How It's Made is one of my favorite, relax on the recliner after work shows! It satisfies the nerd in me, and I love knowing how random things are created. This show has been a favorite for years! I love watching how all sorts of things are created and manufactured, from carbon fiber violas to pipe organs! There's nothing like relaxing on the recliner after work and watching 5 or 6 episodes of How It's Made in a row.
I love the insider look at the creation of so many different things and I always come away feeling like I've learned something new.
A fascinating and educational program showing how much goes into making everyday household products from items requiring plenty of hands-on skill, to items that go by the camera in a blur and are made at lightening speed. Thank goodness for "slo-mo!"
At 51, it's hard for me to remember for sure, but I thought a segment of Mr.Rodger's Neighborhood showed how different household items were made. I vaguely remember watching how crayons were made and thinking it was the coolest thing ever! I am always amazed at the automation and the specialized machinery on a production line needed to produce a certain product. And I always wonder how much that machinery must cost, the maintenance required to keep it all running smoothly and especially what happens when it doesn't! "How It's Made" is a fascinating program and I think it's a real eye opener to see how much machinery, time, and effort by many hard workers go into making things we use every day. I try to watch it every day and now my wife and teenage kids are getting into it too!
I have an insatiable thirst for learning how things are made--believe me--and I love the variety of this show! It is put together with great clarity, and the access to machinery in great. You get an up-close view a nearly every part of the process!
Because each episode contains such variety--it is not put together thematically like 'Unwrapped'--there is usually something per episode that I have always been curious about. The only downside is that I did as instructed, responded by email to ask about seeing how a few things were made, and never got a response.
No mean to offence the people who actually LIKE this show but i would rather chew me arm off than watch anther second of this show. Sure enough if you absoulutly NEED to know how landing gear or perfume is made then yes, you may watch this show but what is goole made for? What is wikepidea made for? I mean honestly, i fell asleep in school watching this program and the narrator's talking about how the machnine 'fuses the bolt with the landing gear' and the producers rubbish taste in music. Some of the products are actually respectable to watch but for the latter part, the program is about as exciting to watch as watching paint dry.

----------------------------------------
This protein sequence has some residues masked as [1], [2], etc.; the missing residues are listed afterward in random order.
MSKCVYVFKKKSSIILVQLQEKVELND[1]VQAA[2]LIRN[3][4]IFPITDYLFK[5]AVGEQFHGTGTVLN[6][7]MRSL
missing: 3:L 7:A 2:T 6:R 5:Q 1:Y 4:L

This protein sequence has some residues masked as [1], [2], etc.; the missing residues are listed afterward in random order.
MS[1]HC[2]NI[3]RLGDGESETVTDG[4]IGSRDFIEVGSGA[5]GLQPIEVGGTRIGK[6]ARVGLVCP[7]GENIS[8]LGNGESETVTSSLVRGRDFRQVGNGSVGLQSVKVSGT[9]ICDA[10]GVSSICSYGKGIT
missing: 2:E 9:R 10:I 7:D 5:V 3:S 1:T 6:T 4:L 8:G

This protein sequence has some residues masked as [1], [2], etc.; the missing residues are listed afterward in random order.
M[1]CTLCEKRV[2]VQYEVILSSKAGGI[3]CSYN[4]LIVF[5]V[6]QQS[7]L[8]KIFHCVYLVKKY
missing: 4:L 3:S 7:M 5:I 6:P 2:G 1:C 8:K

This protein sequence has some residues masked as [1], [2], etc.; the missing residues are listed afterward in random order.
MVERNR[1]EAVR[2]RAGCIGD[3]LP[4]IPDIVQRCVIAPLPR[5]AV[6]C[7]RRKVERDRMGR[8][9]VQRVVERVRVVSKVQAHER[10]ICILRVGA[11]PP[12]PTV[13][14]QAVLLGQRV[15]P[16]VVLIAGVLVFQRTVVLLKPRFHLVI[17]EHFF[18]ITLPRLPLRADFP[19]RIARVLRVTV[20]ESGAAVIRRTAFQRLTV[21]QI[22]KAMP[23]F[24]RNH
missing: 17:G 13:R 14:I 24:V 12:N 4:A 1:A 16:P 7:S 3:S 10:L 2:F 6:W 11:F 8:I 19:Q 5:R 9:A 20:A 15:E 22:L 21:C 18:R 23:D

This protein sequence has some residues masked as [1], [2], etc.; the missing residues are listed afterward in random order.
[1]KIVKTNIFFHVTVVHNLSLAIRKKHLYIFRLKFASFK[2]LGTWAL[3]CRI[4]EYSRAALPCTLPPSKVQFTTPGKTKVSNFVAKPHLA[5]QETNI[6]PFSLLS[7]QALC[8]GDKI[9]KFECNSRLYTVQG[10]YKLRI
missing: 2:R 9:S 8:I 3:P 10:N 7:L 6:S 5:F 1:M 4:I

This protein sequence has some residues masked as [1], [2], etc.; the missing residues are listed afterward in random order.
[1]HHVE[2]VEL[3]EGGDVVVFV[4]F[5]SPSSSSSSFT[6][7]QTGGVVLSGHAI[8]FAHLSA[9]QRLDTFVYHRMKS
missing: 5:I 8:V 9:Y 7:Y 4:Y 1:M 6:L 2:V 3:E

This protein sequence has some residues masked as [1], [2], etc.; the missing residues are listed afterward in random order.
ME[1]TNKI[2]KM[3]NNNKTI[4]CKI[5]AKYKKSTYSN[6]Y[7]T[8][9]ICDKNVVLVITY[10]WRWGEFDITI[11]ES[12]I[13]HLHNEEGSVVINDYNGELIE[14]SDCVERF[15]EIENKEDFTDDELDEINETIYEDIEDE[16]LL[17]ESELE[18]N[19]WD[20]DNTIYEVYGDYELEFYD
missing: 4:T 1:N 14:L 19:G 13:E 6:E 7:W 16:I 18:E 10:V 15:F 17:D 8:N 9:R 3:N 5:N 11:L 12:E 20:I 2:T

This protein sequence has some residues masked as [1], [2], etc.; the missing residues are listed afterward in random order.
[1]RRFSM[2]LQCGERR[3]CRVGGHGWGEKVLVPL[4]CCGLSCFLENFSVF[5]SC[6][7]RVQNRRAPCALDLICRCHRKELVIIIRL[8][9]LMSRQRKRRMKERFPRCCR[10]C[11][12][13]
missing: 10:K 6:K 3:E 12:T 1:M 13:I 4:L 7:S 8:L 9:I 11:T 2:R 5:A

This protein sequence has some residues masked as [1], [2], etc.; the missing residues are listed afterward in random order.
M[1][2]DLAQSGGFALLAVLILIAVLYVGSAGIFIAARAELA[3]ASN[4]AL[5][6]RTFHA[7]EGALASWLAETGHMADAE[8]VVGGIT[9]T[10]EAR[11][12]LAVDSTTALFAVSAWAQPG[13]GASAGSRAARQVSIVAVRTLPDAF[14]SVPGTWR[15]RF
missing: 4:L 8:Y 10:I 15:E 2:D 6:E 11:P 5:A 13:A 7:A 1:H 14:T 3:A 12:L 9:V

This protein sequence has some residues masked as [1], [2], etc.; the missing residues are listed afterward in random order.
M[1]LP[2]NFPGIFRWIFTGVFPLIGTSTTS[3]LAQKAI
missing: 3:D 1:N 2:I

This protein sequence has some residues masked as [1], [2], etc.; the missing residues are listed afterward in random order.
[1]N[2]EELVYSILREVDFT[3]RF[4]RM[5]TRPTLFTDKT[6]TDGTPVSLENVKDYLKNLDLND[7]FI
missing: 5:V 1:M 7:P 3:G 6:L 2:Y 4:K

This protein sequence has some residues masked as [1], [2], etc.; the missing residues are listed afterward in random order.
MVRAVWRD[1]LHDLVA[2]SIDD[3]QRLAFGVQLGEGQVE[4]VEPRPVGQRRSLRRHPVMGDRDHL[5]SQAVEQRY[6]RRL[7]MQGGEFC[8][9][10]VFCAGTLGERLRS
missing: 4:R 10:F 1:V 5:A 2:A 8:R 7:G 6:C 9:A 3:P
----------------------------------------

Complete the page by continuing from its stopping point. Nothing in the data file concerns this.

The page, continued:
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Here is what I would like to see featured on How It's Made: Wind chimes, candles, websites, colonge, modems, fruit snacks, scrolls, baragraphs, books, trading cards, sandbags, AC adapters, thermal underwear, attic fans, flags, and scimitars. This show has already covered many other things, but it will be very interesting to see how the things I have listed are made. Though some episodes of this show are more interesting than others, it is still a good show that may answer some questions some people may have about certain man-made objects. I can tell that this show will be on for at least a few more years, because they have so many things to cover.
Following in the footsteps of and oldie-but-goldie show, "Hot Dog" (1970-1971), this Canadian-production takes the viewer on a number of brief factory tours, showing us how certain items are made, all within a half-hour!
Whereas "Hot Dog" had famous stars to make the show more attractive to both children and adults, the narrator's voice and patter are instructive and pleasant to listen to, without being distracting as he "takes" us through the processes, step-by-step. He even uses inflections to great effect in order to make a point about safety or an aside or even a bit of comedy or trivia.
I have found myself mesmerized by some of the processes, and have yet to be bored by any of them! I even find it interesting when they show people who clearly have never been on TV before (in the "escalator handrail" episode, one of the workers was visibly shaking while he was on camera!). This would be a great show for school kids, from elementary through college! For a similar show, check-out "Made in America".
Would like to know how parfum is manufactured in large companies like Coty in North Carolina, How they manage to keep the oils blended with what ever kind of denatured alcohol. What they use to prolong the scent, and how is the parfum clear in color verses taking on natural essential colors. PLEASE let me know if How It's Made take this on so I can tune in to watch.
I see some friends of mine smoking the E-Cig's and they love it because its water vapar and they can smoke them anywhere. Just last week, my husband and I went to the local mall and noticed not only are they selling the E-Cig's but now the E-Cigars.